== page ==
The portal of the Rome Chamber of Commerce for agritourism and the local area
This itinerary reveals some of the most beautiful views of the Monti Lucretili, with panoramas over the Gran Sasso mountain and wild forests with oaks, junipers and roes, as well as interesting old monuments, temples and churches linked to the deep spirituality suggested by the harsh landscapes.
Licenza, a small modest medieval town, is dominated by the baronial palace with a turret mast housing interesting archaeological finds from the nearby Villa di Orazio, approximately 1 km below. The villa – an imposing Republican villa which was identified as being that of the poet Horace – was built on three levels with a nymphaeum and floors covered with mosaics. Proceed for approximately 5 km to Roccagiovine, built on a rocky spur, which may be identified with the ancient Arx Iunonis with its sanctuary to the local divinity Vacuna. The Orsini castle, built in 1260, dominates the town. Here the itinerary begins: from the main square take Via della Fonte and Via Core Tondo until you reach the end of the asphalt road, then turn on to the path on the left. Leave the buildings behind and proceed to the wood of the Fosso Canepine, then go uphill past a fence, leaving the valley of Stretta Vallicina to your left, until you reach the meadow of Prato delle Forme. Proceed along the same dirt track which to the left leads to the ditch of Fosso delle Forme: further ahead the ditch becomes narrower and takes the name of Fosso di Vena Caparra. Proceed along the side of the roe reserve and the ruins of the small Madonna dei Ronci church, which was built between the 13-14th centuries on the spot where, according to a legend, the Virgin Mary was invoked by a member of the Orsini family who had become a blasphemer because he was persecuted by monstrous visions. At the end of an uphill path the fork with a red “F” marks the beginning of the path to the Monte Follettoso. The mountain takes its name from the presumed presence of elves (“folletto”), and is certainly made suggestive by imposing beech-woods. The path turns right and crosses the ditch, then leads to a fenced-off stretch and turns left on to the ditch of Fosso di Vena Caprara: it then goes through a wood and a pine-wood and leads to the spring of the Rocca. The path again runs along the side of the roe reserve and passes a fence, a wooded ravine and a clearing on the ridge of the Monte Follettoso, then proceeds through a thick forest to the peak of the mountain from where a beautiful view of the Lucretili mountains can be admired. Retrace your steps along the path to the ditch of Fosso delle Forme and return to the starting point.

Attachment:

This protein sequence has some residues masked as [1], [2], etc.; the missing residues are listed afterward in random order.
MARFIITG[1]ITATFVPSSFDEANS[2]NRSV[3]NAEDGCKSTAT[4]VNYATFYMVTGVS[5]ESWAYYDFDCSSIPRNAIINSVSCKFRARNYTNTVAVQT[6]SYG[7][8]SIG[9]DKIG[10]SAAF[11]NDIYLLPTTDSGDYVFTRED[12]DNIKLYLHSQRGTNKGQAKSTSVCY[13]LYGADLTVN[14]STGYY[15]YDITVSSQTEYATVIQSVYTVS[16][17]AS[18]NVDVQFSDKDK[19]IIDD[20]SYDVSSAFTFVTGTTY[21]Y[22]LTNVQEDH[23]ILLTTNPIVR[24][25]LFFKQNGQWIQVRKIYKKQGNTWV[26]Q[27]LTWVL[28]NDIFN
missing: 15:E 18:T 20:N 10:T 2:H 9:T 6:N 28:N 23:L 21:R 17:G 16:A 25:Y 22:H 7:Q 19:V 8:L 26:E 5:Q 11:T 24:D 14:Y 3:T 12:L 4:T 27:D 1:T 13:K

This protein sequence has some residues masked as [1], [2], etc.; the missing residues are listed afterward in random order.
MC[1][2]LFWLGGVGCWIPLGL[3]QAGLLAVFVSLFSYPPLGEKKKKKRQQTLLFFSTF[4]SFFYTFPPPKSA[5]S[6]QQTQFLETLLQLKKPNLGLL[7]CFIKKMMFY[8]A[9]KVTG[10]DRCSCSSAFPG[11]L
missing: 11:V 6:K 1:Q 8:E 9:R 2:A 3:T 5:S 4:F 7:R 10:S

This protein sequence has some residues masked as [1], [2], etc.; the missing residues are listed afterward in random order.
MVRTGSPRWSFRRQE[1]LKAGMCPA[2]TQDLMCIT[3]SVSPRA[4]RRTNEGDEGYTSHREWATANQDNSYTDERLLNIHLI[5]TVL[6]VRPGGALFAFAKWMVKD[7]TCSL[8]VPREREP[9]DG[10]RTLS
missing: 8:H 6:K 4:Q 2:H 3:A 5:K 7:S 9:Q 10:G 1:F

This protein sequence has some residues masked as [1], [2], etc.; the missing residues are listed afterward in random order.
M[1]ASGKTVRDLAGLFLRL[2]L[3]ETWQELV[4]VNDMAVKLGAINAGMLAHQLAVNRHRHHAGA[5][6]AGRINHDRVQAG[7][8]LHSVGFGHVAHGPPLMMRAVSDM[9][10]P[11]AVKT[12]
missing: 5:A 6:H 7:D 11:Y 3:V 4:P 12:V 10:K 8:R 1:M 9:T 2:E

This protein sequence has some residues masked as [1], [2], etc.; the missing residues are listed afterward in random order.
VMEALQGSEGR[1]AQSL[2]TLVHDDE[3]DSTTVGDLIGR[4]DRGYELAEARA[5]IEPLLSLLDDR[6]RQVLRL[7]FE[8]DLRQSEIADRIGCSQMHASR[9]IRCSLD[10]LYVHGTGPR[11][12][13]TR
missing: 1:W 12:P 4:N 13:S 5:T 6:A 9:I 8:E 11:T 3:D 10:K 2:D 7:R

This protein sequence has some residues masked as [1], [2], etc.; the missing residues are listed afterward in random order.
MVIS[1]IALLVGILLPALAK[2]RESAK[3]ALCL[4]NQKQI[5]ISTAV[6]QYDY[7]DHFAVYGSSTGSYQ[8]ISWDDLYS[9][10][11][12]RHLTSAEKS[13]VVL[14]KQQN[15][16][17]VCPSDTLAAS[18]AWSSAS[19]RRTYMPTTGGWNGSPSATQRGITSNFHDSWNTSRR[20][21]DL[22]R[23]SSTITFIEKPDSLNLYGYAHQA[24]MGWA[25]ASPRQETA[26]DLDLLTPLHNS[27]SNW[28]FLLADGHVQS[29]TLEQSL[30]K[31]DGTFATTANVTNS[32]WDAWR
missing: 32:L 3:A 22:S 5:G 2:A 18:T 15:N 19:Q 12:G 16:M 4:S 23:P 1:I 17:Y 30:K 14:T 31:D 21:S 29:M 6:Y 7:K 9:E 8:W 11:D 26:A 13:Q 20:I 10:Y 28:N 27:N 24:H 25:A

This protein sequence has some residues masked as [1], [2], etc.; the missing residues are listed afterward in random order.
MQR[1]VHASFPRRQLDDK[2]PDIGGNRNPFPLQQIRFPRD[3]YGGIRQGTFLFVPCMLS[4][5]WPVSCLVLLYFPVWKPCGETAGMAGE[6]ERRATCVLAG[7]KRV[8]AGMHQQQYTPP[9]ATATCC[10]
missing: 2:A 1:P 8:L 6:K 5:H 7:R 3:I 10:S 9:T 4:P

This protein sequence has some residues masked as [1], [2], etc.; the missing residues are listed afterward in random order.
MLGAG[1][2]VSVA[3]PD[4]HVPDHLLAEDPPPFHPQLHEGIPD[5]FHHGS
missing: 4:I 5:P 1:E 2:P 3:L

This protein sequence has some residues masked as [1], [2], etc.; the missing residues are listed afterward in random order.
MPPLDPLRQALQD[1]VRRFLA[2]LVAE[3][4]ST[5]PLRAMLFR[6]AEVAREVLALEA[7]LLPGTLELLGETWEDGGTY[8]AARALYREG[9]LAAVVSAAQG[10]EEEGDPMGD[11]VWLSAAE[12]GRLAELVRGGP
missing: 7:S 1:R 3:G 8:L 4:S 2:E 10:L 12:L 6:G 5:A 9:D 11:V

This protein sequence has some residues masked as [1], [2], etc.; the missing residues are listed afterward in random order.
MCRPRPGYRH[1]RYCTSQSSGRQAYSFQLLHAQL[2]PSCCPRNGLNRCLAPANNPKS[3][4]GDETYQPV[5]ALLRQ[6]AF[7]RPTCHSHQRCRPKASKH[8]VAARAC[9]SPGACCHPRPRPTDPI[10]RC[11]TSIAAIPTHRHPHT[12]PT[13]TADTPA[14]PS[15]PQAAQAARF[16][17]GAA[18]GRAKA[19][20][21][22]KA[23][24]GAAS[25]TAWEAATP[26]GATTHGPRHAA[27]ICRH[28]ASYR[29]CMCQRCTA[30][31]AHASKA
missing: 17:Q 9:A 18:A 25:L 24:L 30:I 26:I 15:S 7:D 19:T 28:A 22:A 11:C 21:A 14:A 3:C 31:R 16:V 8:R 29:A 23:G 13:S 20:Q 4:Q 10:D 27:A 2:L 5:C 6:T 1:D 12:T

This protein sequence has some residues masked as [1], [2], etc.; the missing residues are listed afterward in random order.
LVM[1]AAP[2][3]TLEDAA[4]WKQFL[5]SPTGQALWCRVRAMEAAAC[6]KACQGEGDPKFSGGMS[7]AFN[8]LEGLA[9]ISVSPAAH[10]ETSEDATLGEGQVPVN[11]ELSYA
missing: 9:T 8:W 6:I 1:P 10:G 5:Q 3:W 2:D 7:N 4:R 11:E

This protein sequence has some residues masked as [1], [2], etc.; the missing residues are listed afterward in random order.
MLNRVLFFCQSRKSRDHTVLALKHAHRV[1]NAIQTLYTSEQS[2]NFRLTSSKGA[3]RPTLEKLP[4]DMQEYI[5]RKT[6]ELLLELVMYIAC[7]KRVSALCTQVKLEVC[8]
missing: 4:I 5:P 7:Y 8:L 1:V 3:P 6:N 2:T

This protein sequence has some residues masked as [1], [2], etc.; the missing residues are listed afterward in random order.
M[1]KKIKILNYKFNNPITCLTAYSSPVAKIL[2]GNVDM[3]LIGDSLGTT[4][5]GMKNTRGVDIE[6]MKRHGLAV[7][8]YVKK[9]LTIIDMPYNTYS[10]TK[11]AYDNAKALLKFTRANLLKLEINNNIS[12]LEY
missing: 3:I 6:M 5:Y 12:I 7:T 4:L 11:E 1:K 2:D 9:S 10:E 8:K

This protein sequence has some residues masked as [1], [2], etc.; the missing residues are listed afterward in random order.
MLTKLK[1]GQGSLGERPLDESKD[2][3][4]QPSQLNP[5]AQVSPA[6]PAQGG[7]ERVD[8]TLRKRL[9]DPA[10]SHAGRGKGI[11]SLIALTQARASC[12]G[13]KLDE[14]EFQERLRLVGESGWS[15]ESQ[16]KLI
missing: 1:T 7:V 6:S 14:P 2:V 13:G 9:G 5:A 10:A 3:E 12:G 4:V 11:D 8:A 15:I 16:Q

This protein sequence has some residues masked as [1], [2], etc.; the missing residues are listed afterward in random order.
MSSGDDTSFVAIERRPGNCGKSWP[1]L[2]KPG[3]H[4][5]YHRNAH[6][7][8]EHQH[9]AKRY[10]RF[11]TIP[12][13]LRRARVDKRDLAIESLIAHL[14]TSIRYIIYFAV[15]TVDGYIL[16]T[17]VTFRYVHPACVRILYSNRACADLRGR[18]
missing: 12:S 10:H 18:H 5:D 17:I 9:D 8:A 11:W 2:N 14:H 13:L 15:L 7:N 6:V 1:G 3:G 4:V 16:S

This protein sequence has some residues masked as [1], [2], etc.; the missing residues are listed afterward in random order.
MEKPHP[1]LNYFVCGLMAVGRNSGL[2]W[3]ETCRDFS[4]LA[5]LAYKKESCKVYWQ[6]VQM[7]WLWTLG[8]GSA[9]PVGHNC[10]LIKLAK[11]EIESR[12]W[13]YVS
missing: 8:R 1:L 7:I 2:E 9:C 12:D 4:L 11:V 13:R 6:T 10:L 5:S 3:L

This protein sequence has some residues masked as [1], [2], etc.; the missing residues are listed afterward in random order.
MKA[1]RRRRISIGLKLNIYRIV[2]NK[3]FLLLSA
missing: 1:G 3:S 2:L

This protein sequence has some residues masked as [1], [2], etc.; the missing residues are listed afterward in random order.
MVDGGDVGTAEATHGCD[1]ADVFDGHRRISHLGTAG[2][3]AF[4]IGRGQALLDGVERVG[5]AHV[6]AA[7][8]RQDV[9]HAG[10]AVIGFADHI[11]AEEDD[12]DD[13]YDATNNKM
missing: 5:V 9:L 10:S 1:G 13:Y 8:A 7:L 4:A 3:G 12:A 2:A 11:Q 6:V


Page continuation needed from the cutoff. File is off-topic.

S. Ardito, A piedi nel Lazio, vol. 2, Roma 2005